Reducing carbon emissions from properties has been at the forefront of the UK’s agenda of late, due in part to the recent G7 summit in early June and the forthcoming UN Climate Change Conference UK (COP26) to be held in Glasgow later this year.
On the back of the government having announced a £270 million Green Heat Network Fund to support low-carbon heating in England, it’s clear that prospective home buyers are increasingly demanding more energy-efficient homes.
According to the UK Green Building Council, currently, the built environment contributes to around 40 per cent of the UK’s total carbon footprint. This pushes the heating of buildings to the top of the list if the UK is to achieve its goal of net zero by 2050. Existing homes and businesses will also be subject to stricter requirements for replacements and repairs.
Sustainability is becoming a priority for UK home buyers
There has been a big upturn in the volume of house hunters wanting to live in more sustainable homes, which offer a variety of eco features, from hi-tech insulation to heat source pumps. Findings from a recent independent study indicated that 61 per cent of home buyers are prioritising how energy efficient a property’s heating and fixtures are when looking for a new home.
One in three of 270 households asked about ‘eco-homes’ stated that they want their new home to be constructed sustainably. 44 per cent would like their new home to provide environmentally friendly resources, including renewable energy systems, recycling and food waste disposal.
Sustainability means minimising the environmental impact of all aspects of construction, including material sourcing, water consumption, site management, building energy usage and waste removal.
‘Eco-homes’ which follow key sustainable design principles, aim to improve energy efficiency and indoor environmental quality for occupants, as well as reducing the environmental damage caused by the construction of the building. The urgent requirement for adequate housing in the UK makes it essential for construction practices to become more sustainable in order to lower greenhouse gas emissions whilst also responding to increased demand.
Housebuilders are becoming increasingly eco-aware
UK housebuilders are trying to incorporate as many environmentally-friendly features when planning and building a new residential development. There is now a greater emphasis on the EPC certification for a property, and developers are finding innovative ways to build homes that are more energy-efficient and cost less to run.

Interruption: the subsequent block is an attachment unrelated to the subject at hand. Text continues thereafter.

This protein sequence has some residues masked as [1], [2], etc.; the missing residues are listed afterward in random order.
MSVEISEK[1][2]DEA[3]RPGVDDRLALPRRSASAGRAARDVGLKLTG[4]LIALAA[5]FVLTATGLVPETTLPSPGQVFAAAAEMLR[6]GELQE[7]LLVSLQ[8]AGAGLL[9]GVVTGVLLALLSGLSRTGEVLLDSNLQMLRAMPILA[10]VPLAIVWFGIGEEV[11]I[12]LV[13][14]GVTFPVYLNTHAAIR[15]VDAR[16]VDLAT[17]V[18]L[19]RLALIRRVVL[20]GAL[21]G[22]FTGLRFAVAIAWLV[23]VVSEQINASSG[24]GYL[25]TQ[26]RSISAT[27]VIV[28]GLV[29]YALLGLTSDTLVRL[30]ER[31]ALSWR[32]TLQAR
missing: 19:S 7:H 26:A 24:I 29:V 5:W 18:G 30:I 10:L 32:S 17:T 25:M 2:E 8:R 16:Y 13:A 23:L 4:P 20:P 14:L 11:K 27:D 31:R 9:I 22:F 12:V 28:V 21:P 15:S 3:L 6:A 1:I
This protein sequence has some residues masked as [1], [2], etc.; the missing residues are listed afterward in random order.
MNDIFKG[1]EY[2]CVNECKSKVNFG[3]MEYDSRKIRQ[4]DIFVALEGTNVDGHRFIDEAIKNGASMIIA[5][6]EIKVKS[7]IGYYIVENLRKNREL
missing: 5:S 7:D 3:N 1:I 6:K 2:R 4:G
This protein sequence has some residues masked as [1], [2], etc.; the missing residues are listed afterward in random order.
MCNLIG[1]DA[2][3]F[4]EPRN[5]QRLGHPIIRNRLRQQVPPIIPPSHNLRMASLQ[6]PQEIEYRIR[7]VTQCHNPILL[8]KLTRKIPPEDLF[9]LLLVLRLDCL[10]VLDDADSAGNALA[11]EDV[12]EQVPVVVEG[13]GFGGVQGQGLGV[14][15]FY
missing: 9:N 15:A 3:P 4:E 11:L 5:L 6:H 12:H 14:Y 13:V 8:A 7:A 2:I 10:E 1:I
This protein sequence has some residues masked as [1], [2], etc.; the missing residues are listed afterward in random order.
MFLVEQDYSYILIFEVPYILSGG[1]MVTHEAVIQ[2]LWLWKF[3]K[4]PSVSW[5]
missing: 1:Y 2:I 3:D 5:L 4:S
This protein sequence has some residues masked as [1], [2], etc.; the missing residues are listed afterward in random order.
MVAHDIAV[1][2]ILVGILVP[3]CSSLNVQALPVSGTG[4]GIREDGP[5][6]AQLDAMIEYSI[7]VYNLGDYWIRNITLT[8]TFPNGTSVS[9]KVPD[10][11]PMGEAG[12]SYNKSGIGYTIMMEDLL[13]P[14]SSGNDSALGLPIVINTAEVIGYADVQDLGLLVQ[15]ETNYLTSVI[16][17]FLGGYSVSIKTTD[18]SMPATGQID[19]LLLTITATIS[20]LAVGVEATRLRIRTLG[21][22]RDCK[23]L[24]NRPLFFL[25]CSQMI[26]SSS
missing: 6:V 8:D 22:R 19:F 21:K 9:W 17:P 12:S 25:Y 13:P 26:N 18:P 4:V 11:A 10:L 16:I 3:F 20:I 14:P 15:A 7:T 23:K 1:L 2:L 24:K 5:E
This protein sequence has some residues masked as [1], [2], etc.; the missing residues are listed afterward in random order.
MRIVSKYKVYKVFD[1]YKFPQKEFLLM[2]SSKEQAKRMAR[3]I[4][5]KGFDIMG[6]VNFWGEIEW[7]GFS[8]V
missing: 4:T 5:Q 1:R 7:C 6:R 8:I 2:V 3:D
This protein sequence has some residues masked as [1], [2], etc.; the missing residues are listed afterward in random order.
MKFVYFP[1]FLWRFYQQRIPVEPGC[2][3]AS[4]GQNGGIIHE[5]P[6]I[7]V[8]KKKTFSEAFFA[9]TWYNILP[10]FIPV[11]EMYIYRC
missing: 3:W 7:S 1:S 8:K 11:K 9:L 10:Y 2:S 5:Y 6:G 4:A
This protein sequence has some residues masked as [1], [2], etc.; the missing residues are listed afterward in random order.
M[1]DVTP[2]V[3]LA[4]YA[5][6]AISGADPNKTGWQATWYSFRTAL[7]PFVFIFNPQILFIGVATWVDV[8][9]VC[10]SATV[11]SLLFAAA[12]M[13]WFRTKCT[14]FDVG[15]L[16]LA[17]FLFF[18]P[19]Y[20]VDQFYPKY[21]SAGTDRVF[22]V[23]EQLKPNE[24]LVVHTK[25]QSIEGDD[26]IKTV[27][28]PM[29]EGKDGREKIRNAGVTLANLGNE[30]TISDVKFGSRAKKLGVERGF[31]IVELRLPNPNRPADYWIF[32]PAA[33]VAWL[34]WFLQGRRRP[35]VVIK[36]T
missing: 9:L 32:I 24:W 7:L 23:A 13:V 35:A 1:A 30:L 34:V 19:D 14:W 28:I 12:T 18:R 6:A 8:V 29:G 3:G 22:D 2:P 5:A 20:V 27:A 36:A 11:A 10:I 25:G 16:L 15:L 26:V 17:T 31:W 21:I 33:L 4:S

Currently, the global construction industry currently uses 40% of the world’s energy supply
Over the last 10 years, the demand for new-build housing has remained consistent. Many of the things expected in new builds such as double or even triple-glazed windows, insulated walls, roofs, and doors, and energy-efficient heating are all common in new-build properties.
Within the next three years, 58 per cent of current renters plan to become first-time buyers and around half of existing homeowners (47%) are looking to buy a new property.
As property buyers ventured to move during and post lockdown, other priorities arose for people looking to move. The new work from home culture has led to buyers needing more flexible live/work space and access to either a garden or nearby green space.
Lenders starting to offer financial incentives for ‘eco-borrowers’
Following the interest in sustainability, a number of companies are already offering attractive financial products for prospective homeowners willing to go green.
Notably, several lenders are promoting the buying and modernising of property to be more eco- friendly, and these are reflected in the deals available for properties with a better EPC rating. For example, Nationwide is offering a £500 cashback for properties with an EPC of 92 or above (this is on top of any other cashback on their mortgage product). NatWest is taking a similar approach, with £350 cashback (on max. 85 per cent LTV mortgages) when opting for a ‘Green Mortgage’.
Older property owners receive no incentive to go green
Whilst these can go some way to helping a buyer of a newer, more efficient property, those looking to buy an older property won’t get sufficient help to cover enough the costs of improvements for a less energy efficient property. Schemes such as the government’s Green Deal grant have been plagued with problems. Right now there is little financial help out there for anyone wanting to make their older property more eco-efficient and reduce their home’s carbon foot print.
As more people will continue to work from home, it’s inevitable that UK domestic energy consumption will continue to rise significantly. This, in addition to the predicted hike in utility prices and higher household bills, is likely to make many consider how energy-efficient a property is when they come to move home.